When Sweet Violets Sicken: The Impact of other Other Character's Illness and 
Injury in DFB's Plots

I'm afraid this paper became even shorter than intended, as I was suddenly 
asked to work more this week and lost time for research. So I might have 
forgotten a few more examples. So, please, add them if you like. 

DFB she doesn't use illness and accidents for character building like the 
Victorians and many other early 20th C writers, but more for the
building of plots. There are few permanently delicate girls in her school 
stories: Nicola Carter in the Springdale books, and Althea Stoddart in Nancy at 
St. Bride's. There is also Alison Mellish in the historical 'Colmskirk' novel, 
The King's Curate. It's for her sake that her brother Patrick accepts the 
ministry in Kirkarlie. DFB doesn't  describe illness very much from the point 
of view of the
ailing person - but I might be wrong? 

DFB's preference for psychological problems is perhaps a little conspicious: 
Mrs Maitland in the Senior Prefect; Sylvia Drummond in Dimsie among the 
Prefects; Miss Caldwell in Nancy Returns to St.
Bride's. We might add Lena Ewell in Dimsie Carries On and April in Wild Goose 

I won't mention the many instances even in DFB - common in many writers in all 
periods - when the death of parents or other relatives changes the situations 
of young characters, especially in the
'Colmskirk' novels. Or the men wounded in war or accidents (Peter Gilmour, 
Kenneth Orde, Miles Haydon) 

I will concentrate on a small aspect of illness important for many of DFB's 
books; how the absence of one character because of illness or an
accident may influence the situation of other characters or the plot at large. 
There are two main types: 

A: One character stepping into the place of somebody somebody absent. Type A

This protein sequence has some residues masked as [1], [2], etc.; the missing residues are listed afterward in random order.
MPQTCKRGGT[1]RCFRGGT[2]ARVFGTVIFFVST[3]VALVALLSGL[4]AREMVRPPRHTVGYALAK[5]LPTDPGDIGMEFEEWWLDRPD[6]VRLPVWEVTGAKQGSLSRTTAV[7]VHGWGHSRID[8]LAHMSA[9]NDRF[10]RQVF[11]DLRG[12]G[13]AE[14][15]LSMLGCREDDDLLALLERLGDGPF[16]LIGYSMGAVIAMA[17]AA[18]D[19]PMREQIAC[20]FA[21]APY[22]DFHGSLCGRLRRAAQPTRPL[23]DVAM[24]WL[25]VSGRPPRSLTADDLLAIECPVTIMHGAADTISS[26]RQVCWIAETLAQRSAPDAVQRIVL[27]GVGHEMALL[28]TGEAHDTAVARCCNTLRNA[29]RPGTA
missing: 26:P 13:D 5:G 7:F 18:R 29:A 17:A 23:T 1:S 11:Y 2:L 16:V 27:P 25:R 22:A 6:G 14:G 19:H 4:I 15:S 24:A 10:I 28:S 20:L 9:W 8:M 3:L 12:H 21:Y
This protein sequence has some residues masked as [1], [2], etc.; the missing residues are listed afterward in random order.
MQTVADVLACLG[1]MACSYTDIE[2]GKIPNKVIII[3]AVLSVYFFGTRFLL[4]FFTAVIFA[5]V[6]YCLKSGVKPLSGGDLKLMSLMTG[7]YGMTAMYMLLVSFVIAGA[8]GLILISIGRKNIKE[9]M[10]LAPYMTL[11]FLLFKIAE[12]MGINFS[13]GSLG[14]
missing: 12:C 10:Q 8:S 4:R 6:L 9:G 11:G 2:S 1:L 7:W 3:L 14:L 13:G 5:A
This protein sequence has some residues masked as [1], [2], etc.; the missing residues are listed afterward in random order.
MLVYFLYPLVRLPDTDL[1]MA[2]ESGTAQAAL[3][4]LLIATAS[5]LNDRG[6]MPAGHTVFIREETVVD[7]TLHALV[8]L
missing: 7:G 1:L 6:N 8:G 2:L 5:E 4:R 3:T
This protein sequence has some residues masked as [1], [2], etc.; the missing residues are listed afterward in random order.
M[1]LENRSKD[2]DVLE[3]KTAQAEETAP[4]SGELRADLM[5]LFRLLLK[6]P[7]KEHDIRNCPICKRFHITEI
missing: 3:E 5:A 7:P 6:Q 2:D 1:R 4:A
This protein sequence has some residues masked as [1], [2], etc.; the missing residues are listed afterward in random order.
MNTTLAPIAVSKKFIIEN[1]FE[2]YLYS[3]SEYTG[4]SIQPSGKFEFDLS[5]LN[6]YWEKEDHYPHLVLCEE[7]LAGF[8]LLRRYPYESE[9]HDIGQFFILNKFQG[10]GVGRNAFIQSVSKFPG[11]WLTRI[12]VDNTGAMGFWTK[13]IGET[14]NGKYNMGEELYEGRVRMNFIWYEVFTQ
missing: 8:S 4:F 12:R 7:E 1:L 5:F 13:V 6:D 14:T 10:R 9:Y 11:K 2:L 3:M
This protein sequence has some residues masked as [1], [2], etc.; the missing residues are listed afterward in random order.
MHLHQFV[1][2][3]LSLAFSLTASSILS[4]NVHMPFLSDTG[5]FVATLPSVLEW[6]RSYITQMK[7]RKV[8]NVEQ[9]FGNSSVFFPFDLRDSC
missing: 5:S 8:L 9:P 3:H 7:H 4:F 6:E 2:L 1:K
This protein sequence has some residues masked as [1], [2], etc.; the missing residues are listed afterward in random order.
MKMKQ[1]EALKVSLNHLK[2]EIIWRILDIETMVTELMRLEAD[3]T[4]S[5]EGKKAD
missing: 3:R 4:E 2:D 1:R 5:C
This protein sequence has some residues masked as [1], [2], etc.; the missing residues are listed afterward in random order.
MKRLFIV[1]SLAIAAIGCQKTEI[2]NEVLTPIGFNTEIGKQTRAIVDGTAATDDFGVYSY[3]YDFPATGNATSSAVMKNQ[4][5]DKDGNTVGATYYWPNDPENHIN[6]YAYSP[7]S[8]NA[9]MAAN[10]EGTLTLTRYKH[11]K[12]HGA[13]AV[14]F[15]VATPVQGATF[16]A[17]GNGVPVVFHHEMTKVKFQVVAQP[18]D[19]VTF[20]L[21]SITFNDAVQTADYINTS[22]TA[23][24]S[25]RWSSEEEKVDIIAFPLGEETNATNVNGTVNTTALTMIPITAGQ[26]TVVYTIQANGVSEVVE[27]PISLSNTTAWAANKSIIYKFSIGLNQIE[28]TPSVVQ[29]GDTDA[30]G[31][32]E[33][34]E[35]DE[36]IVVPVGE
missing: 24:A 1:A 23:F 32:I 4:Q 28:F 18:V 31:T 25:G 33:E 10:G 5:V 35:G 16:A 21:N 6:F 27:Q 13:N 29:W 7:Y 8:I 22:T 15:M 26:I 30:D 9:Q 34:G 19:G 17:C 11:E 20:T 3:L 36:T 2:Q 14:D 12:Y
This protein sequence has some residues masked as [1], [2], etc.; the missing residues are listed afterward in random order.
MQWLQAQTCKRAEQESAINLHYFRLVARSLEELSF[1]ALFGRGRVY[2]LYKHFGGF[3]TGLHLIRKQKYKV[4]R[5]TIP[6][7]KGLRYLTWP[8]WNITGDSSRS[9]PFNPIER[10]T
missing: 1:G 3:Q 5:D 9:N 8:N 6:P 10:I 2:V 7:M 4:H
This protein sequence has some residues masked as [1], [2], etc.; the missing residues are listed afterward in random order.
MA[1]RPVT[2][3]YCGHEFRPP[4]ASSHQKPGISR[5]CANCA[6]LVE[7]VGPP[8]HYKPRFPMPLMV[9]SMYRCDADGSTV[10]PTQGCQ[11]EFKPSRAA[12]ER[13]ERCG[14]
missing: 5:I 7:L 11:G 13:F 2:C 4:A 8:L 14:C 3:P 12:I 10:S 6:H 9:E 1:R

may have either a positive or a negative impact on the school
as a community.

B: The absence of one character leading to difficulties in clearing up a 

Major Examples:

The Terra-Cotta Coat: Sylvia can't clear up her misunderstandings with Mona 
while the latter is ill with influenza. - Type B

For Mona's Sake: The death of Mona gives Daphne a chance to gradually take over 
her place as Sylvia's chum. - Type A

The Senior Prefect/Dimsie Goes to School: the Head girl Sylvia Drummond is 
absent because of a sprained knee and Daphne Maitland takes her place, until 
Sylvia returns as 'dea-ex-machina' at half term. In the same book, the former 
headmistress, Miss Darrell, must leave in order to look after an old relative, 
leaving her successor,
Miss Yorke, to face initial difficulties. The disappearance of Dimsie's mother 
is also very importance for this book. - Type A

Dimsie Moves Up: Sylvia - the accident prone - sprains her foot and Rosamund 
Garth to run for her in a cricket match; Primrose Garth's influenza gives Nita 
Tomlinson temporarily a greater influence over Primrose's chum Meg Flynn. ? 
Negative Type A

This also postpones the final reconciliation between Primrose and Meg. - Type B

Dimsie Among the Prefects: Sylvia's illness - 'neuralgia' from overwork - is 
important for the plot but a bit difficult to fit into my crude cathegories. 
Dimsie's absence from school after her
accident postpones her full information of the events at school. - Type B

That Boarding School Girl: The illness of Kathleen Hallam makes it difficult 
for Nancy?s friends to find the truth about the latter?s first term at 
St.Bride?s. - Type B  

Nancy Returns to St. Bride's: The 'Locum', Miss Warren takes over when Miss 
Caldwell has a break-down - 'brain-fewer' - Negative Type A. - This book was 
published in 1938, 6 years before Gay from China at the Chalet School!

New House Captain: Sidney Carter visits her sick younger sister, Nicola, in 
spite of the town being out of out of bounds because of the epidemic. Diana 
Stewart is isolated by mistake and Peggy Willoughby must break this isolation 
to make up their differrences. Type  B

The Best House in the School: Sidney Carter gets her chance to make good as 
games captain when Alice Craven has hurt her knee. ? Type A

Captain Anne: Nicola Carter is removed from school by her sister Sidney because 
of a weak heart, which gives Miss Marlowe a chance to
make her own favourite Selina Duncan house games captain - with disastrous 
results - until the return of Nick. - Negative Type A

As seen above, the wicked successors are only temporary: Nita, Miss Warren, 

Please add other examples if you like, either from DFB or other writers.

Question: Is DFB less 'Victorian' than EBD in spite of being 9 years older?

Eva Margareta

Sorry if this message comes out a bit messy, as it was sent via webmail from a 
busy school library<g>

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